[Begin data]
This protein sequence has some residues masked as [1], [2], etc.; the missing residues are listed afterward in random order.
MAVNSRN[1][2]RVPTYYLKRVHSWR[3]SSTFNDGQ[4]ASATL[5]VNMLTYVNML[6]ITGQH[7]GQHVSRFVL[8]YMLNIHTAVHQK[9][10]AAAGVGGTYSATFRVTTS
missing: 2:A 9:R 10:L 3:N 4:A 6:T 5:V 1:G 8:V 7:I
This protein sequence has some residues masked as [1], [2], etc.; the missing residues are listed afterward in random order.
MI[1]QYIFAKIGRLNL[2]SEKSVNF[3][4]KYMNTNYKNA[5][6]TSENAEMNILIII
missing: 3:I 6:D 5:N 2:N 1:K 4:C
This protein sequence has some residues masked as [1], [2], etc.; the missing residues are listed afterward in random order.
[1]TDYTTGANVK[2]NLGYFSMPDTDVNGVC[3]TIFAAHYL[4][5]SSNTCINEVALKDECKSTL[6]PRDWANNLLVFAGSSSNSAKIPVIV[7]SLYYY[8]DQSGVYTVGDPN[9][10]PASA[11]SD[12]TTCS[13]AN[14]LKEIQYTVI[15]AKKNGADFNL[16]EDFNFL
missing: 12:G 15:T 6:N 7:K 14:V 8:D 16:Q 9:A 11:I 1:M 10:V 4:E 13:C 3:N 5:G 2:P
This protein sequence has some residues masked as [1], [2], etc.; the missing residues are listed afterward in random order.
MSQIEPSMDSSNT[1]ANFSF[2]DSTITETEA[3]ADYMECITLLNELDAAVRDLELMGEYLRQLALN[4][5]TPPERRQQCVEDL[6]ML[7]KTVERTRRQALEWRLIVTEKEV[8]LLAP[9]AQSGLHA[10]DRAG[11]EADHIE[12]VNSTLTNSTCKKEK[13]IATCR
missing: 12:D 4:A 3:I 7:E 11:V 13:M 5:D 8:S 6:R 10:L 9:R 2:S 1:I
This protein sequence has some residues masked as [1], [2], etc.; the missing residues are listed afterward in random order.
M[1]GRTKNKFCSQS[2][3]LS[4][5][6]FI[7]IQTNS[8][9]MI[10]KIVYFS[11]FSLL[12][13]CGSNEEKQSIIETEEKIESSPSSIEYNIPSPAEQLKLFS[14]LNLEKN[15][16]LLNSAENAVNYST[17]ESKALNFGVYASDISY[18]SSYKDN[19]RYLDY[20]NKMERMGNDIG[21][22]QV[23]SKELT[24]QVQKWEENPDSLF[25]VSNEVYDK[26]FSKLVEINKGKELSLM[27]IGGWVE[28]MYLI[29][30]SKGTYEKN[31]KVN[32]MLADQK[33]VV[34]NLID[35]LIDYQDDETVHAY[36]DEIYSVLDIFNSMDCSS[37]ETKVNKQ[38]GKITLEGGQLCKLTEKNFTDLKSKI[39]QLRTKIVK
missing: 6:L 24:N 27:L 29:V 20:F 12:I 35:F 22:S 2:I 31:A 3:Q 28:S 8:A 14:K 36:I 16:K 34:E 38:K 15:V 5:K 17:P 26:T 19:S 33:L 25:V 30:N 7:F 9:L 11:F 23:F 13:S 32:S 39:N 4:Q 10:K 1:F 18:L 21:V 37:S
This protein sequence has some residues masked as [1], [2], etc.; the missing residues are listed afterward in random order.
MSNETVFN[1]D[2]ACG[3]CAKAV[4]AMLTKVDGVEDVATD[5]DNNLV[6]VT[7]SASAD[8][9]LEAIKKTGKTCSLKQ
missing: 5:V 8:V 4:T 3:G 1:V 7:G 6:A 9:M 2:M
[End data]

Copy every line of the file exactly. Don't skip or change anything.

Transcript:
This protein sequence has some residues masked as [1], [2], etc.; the missing residues are listed afterward in random order.
MAVNSRN[1][2]RVPTYYLKRVHSWR[3]SSTFNDGQ[4]ASATL[5]VNMLTYVNML[6]ITGQH[7]GQHVSRFVL[8]YMLNIHTAVHQK[9][10]AAAGVGGTYSATFRVTTS
missing: 2:A 9:R 10:L 3:N 4:A 6:T 5:V 1:G 8:V 7:I
This protein sequence has some residues masked as [1], [2], etc.; the missing residues are listed afterward in random order.
MI[1]QYIFAKIGRLNL[2]SEKSVNF[3][4]KYMNTNYKNA[5][6]TSENAEMNILIII
missing: 3:I 6:D 5:N 2:N 1:K 4:C
This protein sequence has some residues masked as [1], [2], etc.; the missing residues are listed afterward in random order.
[1]TDYTTGANVK[2]NLGYFSMPDTDVNGVC[3]TIFAAHYL[4][5]SSNTCINEVALKDECKSTL[6]PRDWANNLLVFAGSSSNSAKIPVIV[7]SLYYY[8]DQSGVYTVGDPN[9][10]PASA[11]SD[12]TTCS[13]AN[14]LKEIQYTVI[15]AKKNGADFNL[16]EDFNFL
missing: 12:G 15:T 6:N 7:K 14:V 8:D 16:Q 9:A 11:I 1:M 10:V 4:E 13:C 3:N 5:G 2:P
This protein sequence has some residues masked as [1], [2], etc.; the missing residues are listed afterward in random order.
MSQIEPSMDSSNT[1]ANFSF[2]DSTITETEA[3]ADYMECITLLNELDAAVRDLELMGEYLRQLALN[4][5]TPPERRQQCVEDL[6]ML[7]KTVERTRRQALEWRLIVTEKEV[8]LLAP[9]AQSGLHA[10]DRAG[11]EADHIE[12]VNSTLTNSTCKKEK[13]IATCR
missing: 12:D 4:A 3:I 7:E 11:V 13:M 5:D 8:S 6:R 10:L 9:R 2:S 1:I
This protein sequence has some residues masked as [1], [2], etc.; the missing residues are listed afterward in random order.
M[1]GRTKNKFCSQS[2][3]LS[4][5][6]FI[7]IQTNS[8][9]MI[10]KIVYFS[11]FSLL[12][13]CGSNEEKQSIIETEEKIESSPSSIEYNIPSPAEQLKLFS[14]LNLEKN[15][16]LLNSAENAVNYST[17]ESKALNFGVYASDISY[18]SSYKDN[19]RYLDY[20]NKMERMGNDIG[21][22]QV[23]SKELT[24]QVQKWEENPDSLF[25]VSNEVYDK[26]FSKLVEINKGKELSLM[27]IGGWVE[28]MYLI[29][30]SKGTYEKN[31]KVN[32]MLADQK[33]VV[34]NLID[35]LIDYQDDETVHAY[36]DEIYSVLDIFNSMDCSS[37]ETKVNKQ[38]GKITLEGGQLCKLTEKNFTDLKSKI[39]QLRTKIVK
missing: 6:L 24:N 27:L 29:V 20:F 12:I 35:F 22:S 2:I 31:A 3:Q 28:S 8:A 14:K 36:I 16:K 34:E 38:K 15:V 5:K 17:P 26:T 19:S 33:L 25:V 30:N 7:F 9:L 11:F 23:F 13:S 32:S 39:N 4:Q 10:K 1:F 18:L 21:V 37:S
This protein sequence has some residues masked as [1], [2], etc.; the missing residues are listed afterward in random order.
MSNETVFN[1]D[2]ACG[3]CAKAV[4]AMLTKVDGVEDVATD[5]DNNLV[6]VT[7]SASAD[8][9]LEAIKKTGKTCSLKQ
missing: 5:V 8:V 4:T 3:G 1:V 7:G 6:A 9:M 2:M